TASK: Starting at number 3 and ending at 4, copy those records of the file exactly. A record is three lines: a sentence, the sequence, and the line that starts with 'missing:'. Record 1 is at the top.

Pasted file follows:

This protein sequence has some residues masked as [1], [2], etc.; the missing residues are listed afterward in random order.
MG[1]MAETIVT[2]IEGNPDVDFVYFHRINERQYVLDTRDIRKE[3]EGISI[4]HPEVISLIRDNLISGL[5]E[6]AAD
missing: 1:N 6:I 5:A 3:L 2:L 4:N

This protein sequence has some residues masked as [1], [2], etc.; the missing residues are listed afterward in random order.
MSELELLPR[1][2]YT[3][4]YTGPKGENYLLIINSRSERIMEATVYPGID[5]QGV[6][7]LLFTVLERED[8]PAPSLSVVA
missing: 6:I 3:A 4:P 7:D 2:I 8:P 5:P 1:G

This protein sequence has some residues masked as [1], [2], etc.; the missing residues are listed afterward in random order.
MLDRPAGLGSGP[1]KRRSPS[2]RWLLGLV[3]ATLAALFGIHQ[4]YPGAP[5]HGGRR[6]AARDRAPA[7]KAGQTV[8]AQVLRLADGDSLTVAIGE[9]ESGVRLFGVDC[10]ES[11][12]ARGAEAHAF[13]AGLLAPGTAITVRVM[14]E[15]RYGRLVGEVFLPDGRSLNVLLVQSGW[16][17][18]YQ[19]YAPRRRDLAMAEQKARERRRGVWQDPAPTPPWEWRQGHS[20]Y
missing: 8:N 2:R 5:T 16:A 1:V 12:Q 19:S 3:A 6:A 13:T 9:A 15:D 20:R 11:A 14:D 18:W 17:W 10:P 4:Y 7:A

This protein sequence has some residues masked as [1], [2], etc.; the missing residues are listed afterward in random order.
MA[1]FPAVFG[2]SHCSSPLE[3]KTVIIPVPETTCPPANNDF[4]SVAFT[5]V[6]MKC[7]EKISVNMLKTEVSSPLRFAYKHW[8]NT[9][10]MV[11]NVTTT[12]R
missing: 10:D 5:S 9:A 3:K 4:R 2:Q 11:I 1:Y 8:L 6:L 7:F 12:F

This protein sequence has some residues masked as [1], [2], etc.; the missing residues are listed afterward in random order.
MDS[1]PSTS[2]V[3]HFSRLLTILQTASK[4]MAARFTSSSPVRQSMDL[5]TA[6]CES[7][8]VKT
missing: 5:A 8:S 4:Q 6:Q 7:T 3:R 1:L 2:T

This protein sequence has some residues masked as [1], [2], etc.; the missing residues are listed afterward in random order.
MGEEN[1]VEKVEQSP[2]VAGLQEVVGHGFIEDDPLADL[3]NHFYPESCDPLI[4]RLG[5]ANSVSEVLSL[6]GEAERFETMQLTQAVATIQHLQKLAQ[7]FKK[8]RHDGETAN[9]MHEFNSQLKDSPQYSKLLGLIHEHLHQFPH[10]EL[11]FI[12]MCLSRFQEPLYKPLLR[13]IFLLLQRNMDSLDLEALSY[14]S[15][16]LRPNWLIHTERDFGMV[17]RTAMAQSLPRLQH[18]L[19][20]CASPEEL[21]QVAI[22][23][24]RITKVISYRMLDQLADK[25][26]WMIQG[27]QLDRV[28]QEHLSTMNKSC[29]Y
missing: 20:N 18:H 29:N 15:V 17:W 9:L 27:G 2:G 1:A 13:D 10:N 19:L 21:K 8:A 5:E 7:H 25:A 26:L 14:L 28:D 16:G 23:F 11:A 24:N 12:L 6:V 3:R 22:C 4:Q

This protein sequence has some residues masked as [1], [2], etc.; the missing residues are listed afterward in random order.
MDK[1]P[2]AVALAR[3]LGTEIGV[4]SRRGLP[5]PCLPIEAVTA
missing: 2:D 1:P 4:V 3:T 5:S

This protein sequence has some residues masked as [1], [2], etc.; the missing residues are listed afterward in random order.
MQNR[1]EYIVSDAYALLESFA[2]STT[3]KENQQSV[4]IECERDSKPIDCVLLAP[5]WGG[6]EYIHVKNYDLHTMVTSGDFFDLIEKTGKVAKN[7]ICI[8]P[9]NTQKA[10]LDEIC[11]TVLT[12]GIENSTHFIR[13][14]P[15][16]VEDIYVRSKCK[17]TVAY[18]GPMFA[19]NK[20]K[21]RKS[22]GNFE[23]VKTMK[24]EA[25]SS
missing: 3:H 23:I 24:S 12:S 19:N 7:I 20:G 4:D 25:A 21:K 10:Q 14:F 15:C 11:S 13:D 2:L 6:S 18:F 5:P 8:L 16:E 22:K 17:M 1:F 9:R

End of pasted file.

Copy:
This protein sequence has some residues masked as [1], [2], etc.; the missing residues are listed afterward in random order.
MLDRPAGLGSGP[1]KRRSPS[2]RWLLGLV[3]ATLAALFGIHQ[4]YPGAP[5]HGGRR[6]AARDRAPA[7]KAGQTV[8]AQVLRLADGDSLTVAIGE[9]ESGVRLFGVDC[10]ES[11][12]ARGAEAHAF[13]AGLLAPGTAITVRVM[14]E[15]RYGRLVGEVFLPDGRSLNVLLVQSGW[16][17][18]YQ[19]YAPRRRDLAMAEQKARERRRGVWQDPAPTPPWEWRQGHS[20]Y
missing: 8:N 2:R 5:T 16:A 1:V 12:Q 19:S 3:A 6:A 13:T 9:A 15:D 20:R 11:A 14:D 18:W 17:W 10:P 4:Y 7:A

This protein sequence has some residues masked as [1], [2], etc.; the missing residues are listed afterward in random order.
MA[1]FPAVFG[2]SHCSSPLE[3]KTVIIPVPETTCPPANNDF[4]SVAFT[5]V[6]MKC[7]EKISVNMLKTEVSSPLRFAYKHW[8]NT[9][10]MV[11]NVTTT[12]R
missing: 10:D 5:S 9:A 3:K 4:R 2:Q 11:I 1:Y 8:L 6:L 7:F 12:F